Unsightly fine scratches on silver jewellery mars a mirror like finish.
Photo credit: Kashgar
It's a fact that silver tarnishes to black as it oxidizes on exposure to air. Silver is also a relatively soft metal and can easily scratch or dent, even with the pressure of a firm fingernail. Maintaining the look of silver jewellery is a balancing act between polishing and preserving an unmarred surface finish.
One of the simplest ways to keep your silver jewellery clean is to wear it. The contact with your skin and clothing will gently polish the silver to a lustrous glow.
To remove light tarnish, sweat and finger marks, wash your silver jewellery in lukewarm soapy water, then rinse and dry immediately with a soft 100% cotton nub-free cloth. Many jewellers sell tubs of liquid "jewellery cleaner" which will also clean your jewellery, although not necessarily any better than the warm soapy water.
Heavily tarnished silver requires more work. A jeweller's polishing cloth is a good option, as they are made especially for this purpose and are infused with material that leaves a protective coating on the jewellery to retard further tarnishing. When a polishing cloth becomes dirty, replace it - never wash and attempt to reuse it. Keep a spare for use on your travels - at a pinch it can double as a storage cloth. When using your cloth, rub the item gently in one direction rather than in a circular pattern, using only the pressure of your finger pads. Any dust particles, grit or dirt should first be removed by rinsing or washing; otherwise they will grind into the surface of the jewellery, leaving unsightly scratches behind. Don't be tempted to use commercially available silver-cleaning products meant for silverware and do not use the "lifehack" toothpaste - both are extremely abrasive and will lead to serious scratching.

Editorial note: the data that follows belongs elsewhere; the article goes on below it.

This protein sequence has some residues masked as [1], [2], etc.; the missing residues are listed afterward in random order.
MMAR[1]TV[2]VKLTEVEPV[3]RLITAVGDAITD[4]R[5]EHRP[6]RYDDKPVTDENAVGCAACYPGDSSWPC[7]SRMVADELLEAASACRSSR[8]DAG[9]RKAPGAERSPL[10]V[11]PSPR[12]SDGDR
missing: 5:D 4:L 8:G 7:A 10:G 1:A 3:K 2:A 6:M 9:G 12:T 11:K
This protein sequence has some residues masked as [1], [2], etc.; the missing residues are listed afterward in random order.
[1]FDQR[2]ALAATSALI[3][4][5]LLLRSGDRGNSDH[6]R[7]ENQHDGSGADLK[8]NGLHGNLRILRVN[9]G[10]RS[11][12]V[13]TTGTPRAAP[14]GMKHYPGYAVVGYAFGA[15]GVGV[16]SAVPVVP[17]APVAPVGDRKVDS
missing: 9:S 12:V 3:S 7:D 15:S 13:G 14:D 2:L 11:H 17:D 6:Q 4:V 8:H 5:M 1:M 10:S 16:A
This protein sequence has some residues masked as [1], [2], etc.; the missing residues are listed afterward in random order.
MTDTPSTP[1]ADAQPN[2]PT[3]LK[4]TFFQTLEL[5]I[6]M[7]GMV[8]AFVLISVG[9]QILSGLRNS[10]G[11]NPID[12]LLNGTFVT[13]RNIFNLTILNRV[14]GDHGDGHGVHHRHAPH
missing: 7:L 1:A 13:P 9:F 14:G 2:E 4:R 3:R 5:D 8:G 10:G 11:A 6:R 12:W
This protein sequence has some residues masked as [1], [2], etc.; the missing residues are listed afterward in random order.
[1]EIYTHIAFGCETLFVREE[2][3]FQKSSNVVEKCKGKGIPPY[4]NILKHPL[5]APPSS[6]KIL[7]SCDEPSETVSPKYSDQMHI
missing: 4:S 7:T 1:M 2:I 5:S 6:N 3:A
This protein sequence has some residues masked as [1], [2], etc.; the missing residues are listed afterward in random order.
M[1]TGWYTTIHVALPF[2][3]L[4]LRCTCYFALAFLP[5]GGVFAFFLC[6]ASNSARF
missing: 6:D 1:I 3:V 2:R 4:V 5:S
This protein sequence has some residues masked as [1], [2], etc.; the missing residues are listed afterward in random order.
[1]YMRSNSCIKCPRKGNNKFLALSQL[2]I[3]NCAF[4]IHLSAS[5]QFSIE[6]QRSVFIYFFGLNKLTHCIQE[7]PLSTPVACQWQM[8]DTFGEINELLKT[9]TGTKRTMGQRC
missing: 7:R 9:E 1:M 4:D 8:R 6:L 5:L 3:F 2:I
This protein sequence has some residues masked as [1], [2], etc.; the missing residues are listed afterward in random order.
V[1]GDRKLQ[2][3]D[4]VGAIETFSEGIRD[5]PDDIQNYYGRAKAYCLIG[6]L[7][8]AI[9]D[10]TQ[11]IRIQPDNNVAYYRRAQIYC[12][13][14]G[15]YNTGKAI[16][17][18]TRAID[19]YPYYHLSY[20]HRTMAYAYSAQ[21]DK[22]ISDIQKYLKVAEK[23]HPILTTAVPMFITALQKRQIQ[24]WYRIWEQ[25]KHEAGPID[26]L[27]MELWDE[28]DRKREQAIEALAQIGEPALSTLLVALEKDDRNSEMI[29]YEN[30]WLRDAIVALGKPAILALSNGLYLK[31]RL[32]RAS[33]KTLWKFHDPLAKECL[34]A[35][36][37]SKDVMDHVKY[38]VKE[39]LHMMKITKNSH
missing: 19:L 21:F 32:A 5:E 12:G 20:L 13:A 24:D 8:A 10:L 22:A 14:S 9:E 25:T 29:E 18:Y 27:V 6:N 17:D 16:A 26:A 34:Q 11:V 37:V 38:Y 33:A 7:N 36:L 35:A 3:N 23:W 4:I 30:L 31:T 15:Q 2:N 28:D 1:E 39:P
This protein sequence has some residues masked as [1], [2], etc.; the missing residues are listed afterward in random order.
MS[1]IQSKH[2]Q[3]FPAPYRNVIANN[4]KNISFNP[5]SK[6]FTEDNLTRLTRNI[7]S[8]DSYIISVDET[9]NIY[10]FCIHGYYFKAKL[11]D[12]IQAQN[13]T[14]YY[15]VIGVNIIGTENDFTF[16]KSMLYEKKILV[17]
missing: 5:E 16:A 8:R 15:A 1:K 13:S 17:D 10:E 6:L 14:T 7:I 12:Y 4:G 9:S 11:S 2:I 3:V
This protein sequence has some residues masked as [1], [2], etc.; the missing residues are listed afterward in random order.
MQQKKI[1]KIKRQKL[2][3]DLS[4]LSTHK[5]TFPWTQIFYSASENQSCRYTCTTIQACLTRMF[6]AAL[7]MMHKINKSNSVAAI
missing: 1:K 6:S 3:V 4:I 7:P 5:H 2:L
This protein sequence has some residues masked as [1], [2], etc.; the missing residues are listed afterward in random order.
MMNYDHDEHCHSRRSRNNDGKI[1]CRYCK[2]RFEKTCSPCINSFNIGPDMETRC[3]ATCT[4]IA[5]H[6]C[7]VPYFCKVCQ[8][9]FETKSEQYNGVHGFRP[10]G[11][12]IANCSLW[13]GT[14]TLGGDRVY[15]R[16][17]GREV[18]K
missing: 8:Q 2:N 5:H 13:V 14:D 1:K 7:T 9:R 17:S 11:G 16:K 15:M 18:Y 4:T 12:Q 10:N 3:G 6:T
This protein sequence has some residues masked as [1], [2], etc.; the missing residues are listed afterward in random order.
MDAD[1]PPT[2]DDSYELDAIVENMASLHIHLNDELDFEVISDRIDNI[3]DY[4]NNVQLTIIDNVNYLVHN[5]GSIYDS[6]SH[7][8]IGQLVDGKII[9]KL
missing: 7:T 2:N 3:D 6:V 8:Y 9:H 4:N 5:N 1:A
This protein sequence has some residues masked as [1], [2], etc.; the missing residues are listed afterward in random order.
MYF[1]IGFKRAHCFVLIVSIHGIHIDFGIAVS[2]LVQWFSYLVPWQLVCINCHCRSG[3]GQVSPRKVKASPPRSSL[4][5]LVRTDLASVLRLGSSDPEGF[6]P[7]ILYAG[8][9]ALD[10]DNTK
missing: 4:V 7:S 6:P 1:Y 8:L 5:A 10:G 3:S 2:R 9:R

Cleaning silver tribal jewellery can be difficult. Most of it is intricate in design, incorporating complex and elaborate features designed to display the skills of the silversmith. Antique tribal jewellery may also have a pitted and eroded finish, resulting from decades and sometimes centuries of service. For this type of jewellery - and ONLY this type - I use a thick paste of bicarbonate of soda and water, or even the bicarbonate powder on its own. This is worked into the crevices of the jewellery using fingers or sometimes a soft toothbrush, akeup brush or paintbrush. Thorough rinsing is important otherwise a residue will result. Blot with a towel (for some very elaborate pieces I use a hairdryer on low-heat setting), and then polish with a soft cotton cloth. Note that bicarbonate can be used on this type of jewellery because maintaining a mirror-like finish is not relevant. This method should not be used on gilded, plated or enamelled jewellery as it will eventually damage the finish. Note also that collectable antique jewellery should not be cleaned at all as it may potentially decrease the value of the piece. Consult a professional for advice in this regard.